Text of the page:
I can keep an eye on these areas, and when they start to fill up, I know that I should plan on taking an hour or so to put their contents away. But since they can absorb a few days' worth of "droppoff clutter", I can do that cleaning at my leisure. When I do put the stuff away, the dropoff areas should be empty or nearly empty.
- Willingness to use landing zones. There's a pull against putting things away - I'm going to get back to that knitting project, that book, that checkbook, that bill, that magazine, that newspaper, any time now, so why put it away? I resist that pull and put all that stuff in a landing zone, so that it's not cluttering the place, but it's easily find it again when I'm ready to pick it up.
- Strict storage rules where I have trouble. For example, very few things "live" on my kitchen countertops - when the kitchen is picked up, my countertops are almost totally clear, front to back. The only things that belong there are the kitchen soap and sponge, the upright mixer, and the electric kettle, and I'd like to stash the kettle somewhere.
I designated one cabinet shelf for those little things that I frequently grab and therefore otherwise keep on the counter - cooking salt, box of tea, vitamin bottle, sugar dispenser. I moved the canisters to a convenient cabinet right above the counter so it's easy to sling their weight up and down, and I force myself to put them back every time I use them. I just realized last month that I'd been letting the drain plug clutter up the kitchen counter for years, without using it to plug the drain more often than once every couple of years, so it was evicted to under the sink.
Getting the kitchen counters to this clear state, and wiping them down, makes me feel good, so I resist when my SO wants to store a knife block or something similar on the countertop.
I'm not claiming that I achieve this flawlessly - there does tend to be other stuff. That box of cereal that we don't have cabinet room for because my "70% full" plan failed for the staples cabinet, a bunch of bananas (what _do_ you do with bananas? I don't want perishable food out of sight in a cabinet), a flat of drinks - but the fact that none of this _lives_ there means that this clutter doesn't just build and build and build. I clear space in a cabinet for the cereal, we eat the bananas, I get the drinks put away, so space is always being cleared even as other stuff is coming in and trying to claim a space. My "short counter" usually has a few uninvited things trespassing in the back; if this overflows into the "long counter" I declare war and get it cleared.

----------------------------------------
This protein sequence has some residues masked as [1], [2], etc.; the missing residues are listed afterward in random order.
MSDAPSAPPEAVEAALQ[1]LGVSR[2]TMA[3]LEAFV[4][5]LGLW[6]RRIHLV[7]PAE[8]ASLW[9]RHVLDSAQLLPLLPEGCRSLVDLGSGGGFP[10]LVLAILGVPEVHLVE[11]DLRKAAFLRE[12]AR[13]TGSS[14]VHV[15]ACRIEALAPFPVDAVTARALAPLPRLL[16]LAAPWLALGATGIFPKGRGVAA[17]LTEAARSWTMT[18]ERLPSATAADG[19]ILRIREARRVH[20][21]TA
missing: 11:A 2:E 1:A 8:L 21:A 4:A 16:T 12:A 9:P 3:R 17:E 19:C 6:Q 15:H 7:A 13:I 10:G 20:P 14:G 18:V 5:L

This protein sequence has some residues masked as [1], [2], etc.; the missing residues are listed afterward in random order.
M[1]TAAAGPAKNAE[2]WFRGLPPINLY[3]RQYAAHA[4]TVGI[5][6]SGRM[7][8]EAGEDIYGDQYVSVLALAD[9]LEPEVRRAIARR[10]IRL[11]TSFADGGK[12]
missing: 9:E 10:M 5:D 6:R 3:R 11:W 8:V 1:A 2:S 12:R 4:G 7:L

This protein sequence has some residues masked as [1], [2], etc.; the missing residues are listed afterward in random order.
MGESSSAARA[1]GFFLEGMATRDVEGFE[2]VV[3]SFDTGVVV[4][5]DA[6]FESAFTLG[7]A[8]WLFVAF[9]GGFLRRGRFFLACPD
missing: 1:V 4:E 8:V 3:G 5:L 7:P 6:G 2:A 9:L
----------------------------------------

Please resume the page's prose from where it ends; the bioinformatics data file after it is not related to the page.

Simlarly, nothing lives on my toilet tank, or on top of the fridge, or on my bathroom sink (I have shelves in the bathroom, and when they approach a full state I start to get rid of or rehome stuff), and so on.
Again, this is what works for me. It's entirely possible that you might need the a different strategy. For example, except for books and music and DVDs, I like my stuff stored out of sight, but maybe you're one of those people who needs to be able to see their stuff. In that case, you might want to consider open shelves instead of closed cabinets and closed drawers - maybe a visible stack of colorful sweaters on a pretty shelf or an attractive basket of socks is what it would take to motivate you to put stuff away.
Getting an organized house is much more about rearranging and changing the house to suit you, than about changing you to suit the house. Sure, you'll have to form some habits and force yourself to do some things, but in general when you find that something just doesn't get done, odds are that the problem is with the house.